To start the collection, discard the first-morning urine voided into the toilet and note the time. From this point onward, collect all urine in the provided container for the next 24 hours, including the first-morning urine on the following day. During this period, store the collection jug in a refrigerator to prevent the breakdown of cortisol. Ensure the lid is tightly sealed to avoid leakage and contamination. Label the container with your name, date, and the exact time you finish the collection. (5)

Understanding Your Results: High, Low, and Normal Ranges

Normal cortisol levels vary based on age and sex. Normal ranges may also vary slightly among different laboratories. The table below shows typical normal cortisol levels for a 24-hour urine cortisol collection. Reference ranges have not been established for infants up to one year of age. (6)

High Cortisol Levels

Elevated cortisol levels in urine often result from excessive production of cortisol by the adrenal glands or other factors that disrupt the normal regulation of cortisol secretion. Cushing's syndrome is a disorder characterized by prolonged exposure to high levels of cortisol. It can be caused by an overactive adrenal gland (Cushing's disease), adrenal tumors, or tumors in the pituitary gland, leading to excessive cortisol production. Some tumors outside the pituitary or adrenal glands can produce ACTH, which stimulates the adrenal glands to produce cortisol excessively; this condition is known as ectopic ACTH syndrome. (7)

Signs and symptoms of high cortisol levels include (10): 

  • High blood pressure
  • High blood sugar
  • Weight gain in the trunk with thin arms and legs
  • Pink or purple stretch marks on the abdomen, thighs, hips, breasts, and underarms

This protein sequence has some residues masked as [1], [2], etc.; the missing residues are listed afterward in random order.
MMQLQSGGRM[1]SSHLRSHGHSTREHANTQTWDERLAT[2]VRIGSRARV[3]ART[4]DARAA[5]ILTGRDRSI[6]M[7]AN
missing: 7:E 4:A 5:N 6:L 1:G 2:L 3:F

• A round, flushed face (sometimes called moon face)
  • A fatty lump between the shoulders (called a buffalo hump)
  • Bone weakness
  • Easy bruising
  • Muscle loss

Low Cortisol Levels

Low 24-hour urine cortisol levels can indicate an underproduction of cortisol, which can result from various medical conditions or factors that disrupt the normal functioning of the adrenal glands. Addison's disease, or primary adrenal insufficiency, is a rare but serious condition where the adrenal glands do not produce enough cortisol and aldosterone. This can result from autoimmune destruction of the adrenal glands, infections, or certain genetic disorders. Secondary adrenal insufficiency occurs when the pituitary gland fails to produce enough ACTH, so the adrenals lose their signal to secrete cortisol. Tumors, radiation therapy, infections, or surgery affecting the pituitary gland can lead to secondary adrenal insufficiency (11). 

Exogenous steroids have inhibitory effects on the release of CRH and ACTH, downregulating the body's natural production and secretion of cortisol. Patients who have been taking high-dose or long-term corticosteroid medications and stop suddenly can force the body into adrenal insufficiency. (3

Signs and symptoms of low cortisol levels that may warrant your doctor to order a 24-hour urine cortisol test include (10):

  • Low blood pressure
  • Low blood sugar
  • Fatigue
  • Dizziness
  • Loss of appetite and unintended weight loss
  • Salt cravings
  • Muscle weakness
  • Dark patches of skin
  • Abdominal pain
  • Changes in mood

It's important to note that low cortisol levels can be life-threatening, especially in cases of adrenal crisis, a medical emergency caused by extremely low cortisol levels. Symptoms include severe weakness, confusion, low blood pressure, and dehydration, requiring immediate medical attention.

Factors That Can Influence Your Results

Pseudo-Cushing syndrome refers to a group of conditions that display symptoms similar to Cushing's syndrome, but the elevated cortisol levels are due to factors other than adrenal tumors or pituitary disorders. Conditions such as depression, obesity, physical stress, malnutrition, eating disorders, polycystic ovary syndrome, uncontrolled diabetes, obstructive sleep apnea, and chronic alcoholism can mimic Cushing's syndrome and result in increased cortisol levels. (4

Conversely, falsely low cortisol levels can result from an incomplete urine collection or renal disease that reduces renal clearance. (13

Certain medications can interfere with test results. Examples include glucocorticoids, lithium, diuretics, ketoconazole, estrogens, and tricyclic antidepressants. (19